The Bible doesn’t promise us that we won’t go through dark times searching for a song in our dark night. On the contrary, Jesus said, “In this world you will have trouble…”
Man! Where is the Good News in that?
(And, is it even possible to sing and worship while we are feeling our way down a dark and lonely road?)
My answer to that last question used to be, “Are you kidding? No way!” because I often walked down dark paths of discouragement and depression. I would resent what was happening. I would read all those Bible promises about God’s protection, and I would think, “Yeah, sure.”
In the darkest night
I kept making the same wrong turn I my thinking.
I believed that old lie, “I must have done something wrong otherwise these things wouldn’t be happening to me.”
And, it was that kind of “thinking,” that threatened to drown all my faith in dark seas of doubt and unbelief.
Then one day, I discovered a favorite quote by a man named Charles Price, that completely transformed my thinking.
Even in the darkest night the redeemed soul still sings. –Charles Price
So I began to wonder, “Is there a link between singing and hope? Is that the key?”
Truthfully, when I am walking through dark days, the absolute last thing I feel like doing is singing!
But, I was drowning in my own despair.
I had to try something.
Singing our song in the night…
It’s not easy is it?
Take it from one who battled unsuccessfully with depression for many years.
Yet, I learned this truth: Whether I felt like it (or not) if I sang songs of comfort, songs of faith, and songs of hope–my depression had to bow to the power of my worship!
So I sang–songs to myself.
I didn’t feel like it. But I was in a battle with hopelessness, and I was feeling desperate, and I learned–desperation is a great motivator!
Instead of surrendering to the darkness, I ignored how I was feeling, and I sang…
I sang, and I sang, into my night.
Another Cup of Hope
Then one morning, as I was sipping my morning cup of tea, I remembered Emilie’s book, A Cup of Hope.
I found a copy on Amazon and I started reading it every day.
Emilie knew exactly what it was like to struggle while walking through dark days.
Now, here’s another of her “gems” that she offers us on HOPE:
… hope is a Person–the person of Jesus Christ… with Christ, hope always has the last word. *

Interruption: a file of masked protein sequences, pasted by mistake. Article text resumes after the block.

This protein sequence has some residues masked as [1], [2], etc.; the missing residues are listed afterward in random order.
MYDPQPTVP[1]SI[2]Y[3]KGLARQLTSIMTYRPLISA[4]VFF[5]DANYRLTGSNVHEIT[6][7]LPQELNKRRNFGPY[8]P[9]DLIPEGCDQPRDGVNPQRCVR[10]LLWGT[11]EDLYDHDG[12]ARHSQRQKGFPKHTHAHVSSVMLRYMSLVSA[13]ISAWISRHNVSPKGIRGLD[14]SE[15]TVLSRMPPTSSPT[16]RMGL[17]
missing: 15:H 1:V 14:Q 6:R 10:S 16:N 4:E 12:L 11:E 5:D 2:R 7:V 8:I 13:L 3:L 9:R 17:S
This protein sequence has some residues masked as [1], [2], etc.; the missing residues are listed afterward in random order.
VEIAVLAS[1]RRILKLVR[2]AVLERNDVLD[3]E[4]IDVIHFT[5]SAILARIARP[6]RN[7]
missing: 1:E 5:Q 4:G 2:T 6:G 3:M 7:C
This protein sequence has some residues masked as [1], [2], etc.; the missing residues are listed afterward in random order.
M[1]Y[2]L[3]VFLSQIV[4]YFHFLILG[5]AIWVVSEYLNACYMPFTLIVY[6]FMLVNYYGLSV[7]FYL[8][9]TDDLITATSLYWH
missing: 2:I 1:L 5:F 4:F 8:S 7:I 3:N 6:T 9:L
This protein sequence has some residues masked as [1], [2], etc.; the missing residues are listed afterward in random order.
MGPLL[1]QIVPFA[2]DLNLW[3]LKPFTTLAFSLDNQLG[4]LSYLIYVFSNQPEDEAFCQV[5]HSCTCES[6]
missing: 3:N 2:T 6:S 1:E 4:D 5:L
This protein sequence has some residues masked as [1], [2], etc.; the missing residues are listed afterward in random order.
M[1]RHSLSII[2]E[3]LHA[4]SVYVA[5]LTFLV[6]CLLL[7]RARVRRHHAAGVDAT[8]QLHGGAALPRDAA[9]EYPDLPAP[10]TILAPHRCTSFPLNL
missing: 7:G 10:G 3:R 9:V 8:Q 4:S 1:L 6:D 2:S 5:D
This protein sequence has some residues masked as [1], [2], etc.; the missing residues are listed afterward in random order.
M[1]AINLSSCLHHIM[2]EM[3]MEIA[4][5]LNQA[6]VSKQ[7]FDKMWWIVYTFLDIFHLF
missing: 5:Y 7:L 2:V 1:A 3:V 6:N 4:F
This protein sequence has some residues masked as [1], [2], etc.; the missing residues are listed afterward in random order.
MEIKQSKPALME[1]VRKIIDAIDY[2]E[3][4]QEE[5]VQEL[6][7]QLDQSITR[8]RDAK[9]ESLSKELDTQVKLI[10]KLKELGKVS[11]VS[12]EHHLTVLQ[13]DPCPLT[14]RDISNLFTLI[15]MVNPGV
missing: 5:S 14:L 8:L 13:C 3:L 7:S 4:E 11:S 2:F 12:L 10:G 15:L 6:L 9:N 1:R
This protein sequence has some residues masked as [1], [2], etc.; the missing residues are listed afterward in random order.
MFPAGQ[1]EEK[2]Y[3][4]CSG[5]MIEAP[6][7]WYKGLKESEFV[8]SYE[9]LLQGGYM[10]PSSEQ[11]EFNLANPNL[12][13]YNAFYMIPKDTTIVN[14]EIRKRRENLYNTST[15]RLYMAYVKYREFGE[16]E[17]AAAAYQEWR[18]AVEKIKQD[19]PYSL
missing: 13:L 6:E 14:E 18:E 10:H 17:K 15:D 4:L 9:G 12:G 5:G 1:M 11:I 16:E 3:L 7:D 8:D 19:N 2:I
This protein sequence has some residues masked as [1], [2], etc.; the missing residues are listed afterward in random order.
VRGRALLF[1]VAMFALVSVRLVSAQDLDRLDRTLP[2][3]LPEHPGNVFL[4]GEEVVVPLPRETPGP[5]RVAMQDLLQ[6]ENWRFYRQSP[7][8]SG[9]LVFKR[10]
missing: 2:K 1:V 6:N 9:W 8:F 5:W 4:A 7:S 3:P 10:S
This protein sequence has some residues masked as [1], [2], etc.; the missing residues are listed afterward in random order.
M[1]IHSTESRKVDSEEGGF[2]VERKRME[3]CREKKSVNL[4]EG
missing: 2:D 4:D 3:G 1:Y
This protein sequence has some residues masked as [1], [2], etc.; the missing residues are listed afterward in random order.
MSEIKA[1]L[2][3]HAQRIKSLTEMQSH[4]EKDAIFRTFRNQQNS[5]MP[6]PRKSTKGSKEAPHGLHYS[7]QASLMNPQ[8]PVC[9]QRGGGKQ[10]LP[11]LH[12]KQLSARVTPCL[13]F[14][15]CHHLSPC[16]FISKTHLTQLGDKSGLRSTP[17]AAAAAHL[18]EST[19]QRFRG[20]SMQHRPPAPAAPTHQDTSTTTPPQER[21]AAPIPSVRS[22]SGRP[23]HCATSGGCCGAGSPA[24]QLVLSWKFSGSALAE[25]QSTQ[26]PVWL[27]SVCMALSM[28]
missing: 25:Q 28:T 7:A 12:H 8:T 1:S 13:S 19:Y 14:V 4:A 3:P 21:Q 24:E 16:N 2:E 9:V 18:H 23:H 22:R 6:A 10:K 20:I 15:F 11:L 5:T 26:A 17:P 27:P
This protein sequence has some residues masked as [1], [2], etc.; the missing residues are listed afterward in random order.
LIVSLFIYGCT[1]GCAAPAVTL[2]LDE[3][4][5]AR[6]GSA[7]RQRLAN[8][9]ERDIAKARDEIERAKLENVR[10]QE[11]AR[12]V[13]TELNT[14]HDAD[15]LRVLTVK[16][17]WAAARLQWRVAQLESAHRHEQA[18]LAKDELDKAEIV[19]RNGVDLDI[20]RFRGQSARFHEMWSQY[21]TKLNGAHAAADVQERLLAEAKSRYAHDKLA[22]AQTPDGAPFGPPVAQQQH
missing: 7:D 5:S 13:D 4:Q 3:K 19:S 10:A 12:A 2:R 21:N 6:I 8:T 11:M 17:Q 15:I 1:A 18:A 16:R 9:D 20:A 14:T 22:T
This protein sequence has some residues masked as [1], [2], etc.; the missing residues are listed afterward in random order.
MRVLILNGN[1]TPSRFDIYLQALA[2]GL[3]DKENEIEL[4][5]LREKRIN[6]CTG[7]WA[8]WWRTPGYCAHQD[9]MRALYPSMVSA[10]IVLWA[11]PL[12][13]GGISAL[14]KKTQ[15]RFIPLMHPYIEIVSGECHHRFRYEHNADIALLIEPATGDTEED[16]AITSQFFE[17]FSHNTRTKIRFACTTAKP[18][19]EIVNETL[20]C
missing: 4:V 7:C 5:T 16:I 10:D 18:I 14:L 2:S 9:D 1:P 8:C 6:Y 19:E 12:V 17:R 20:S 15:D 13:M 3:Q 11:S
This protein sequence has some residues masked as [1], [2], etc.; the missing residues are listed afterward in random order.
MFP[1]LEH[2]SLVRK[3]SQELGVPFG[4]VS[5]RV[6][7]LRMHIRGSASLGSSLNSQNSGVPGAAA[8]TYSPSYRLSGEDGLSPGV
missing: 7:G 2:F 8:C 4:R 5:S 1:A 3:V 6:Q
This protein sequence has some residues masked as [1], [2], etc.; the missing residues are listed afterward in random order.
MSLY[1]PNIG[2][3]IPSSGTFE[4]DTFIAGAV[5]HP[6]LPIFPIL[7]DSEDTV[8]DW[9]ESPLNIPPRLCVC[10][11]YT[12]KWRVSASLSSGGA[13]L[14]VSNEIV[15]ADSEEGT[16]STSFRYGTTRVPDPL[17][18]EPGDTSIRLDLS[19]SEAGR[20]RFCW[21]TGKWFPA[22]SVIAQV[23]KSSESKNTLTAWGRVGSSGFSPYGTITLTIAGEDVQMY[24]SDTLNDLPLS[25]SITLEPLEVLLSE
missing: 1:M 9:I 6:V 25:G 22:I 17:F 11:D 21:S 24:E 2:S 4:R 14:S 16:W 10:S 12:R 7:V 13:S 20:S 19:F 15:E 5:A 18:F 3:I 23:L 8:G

God’s Word: Always has the last word!
When I sing, and find my “song in the night” from God’s Word, I find Jesus, The Light of the World!
- But no one asks, ‘Where is God, my Maker, who gives us songs in the night… Job 35:10 NCV
- O God-Enthroned in heaven, I lift my eyes toward you in worship. Psalm 123: 1 TPT
- The Lord alone is our radiant hope and we trust in him with all our hearts. His wrap-around presence will strengthen us. Psalm 33: 20 TPT
- So I cried out to you, Lord, my only hiding place. You’re all I have, my only hope in this life, my last chance for help. Psalm 142: 5 TPT
Our fourth cup
How did you do with your hope assignment last week?
Did you find someone to share your cup of hope with?
I love the encouragement I found in Brian Simmons, The Divine Romance this morning…
“Many people live in a state of turmoil… They long for truth but need to encounter it through you. When you show unconditional love, when you have a different approach to life, and convey hope in times of hopelessness, people notice. Weary hearts need a touch from God, He wants to touch them through you.” Brian Simmons–Point The Way
Just about everyone has a mailman or favorite postal worker, right?
This week’s homework is to encourage your mailman, or UPS, or FedEx delivery person. Perhaps a thank you card, a homemade cookie, or some of those mini-cupcakes?
Show us where to share our cups of hope this week. Help us point the way to You, for Your hope gives songs in the night, and will always have the last word.
In Jesus Name, amen.
* Emilie’s “gems” are shared with the permission of Harvest House Publishers. They are: Taken from: A CUP OF HOPE by Emilie Barnes, Copyright © 2000, Published by Harvest House Publishers
Photos courtesy of: Unsplash
My “Thanks!” and Photo credits go to: photographers, Frank McKenna, Neonbrand, Anton Darius, Thiago Barletta, Emanuela Picone, and Anita Austvika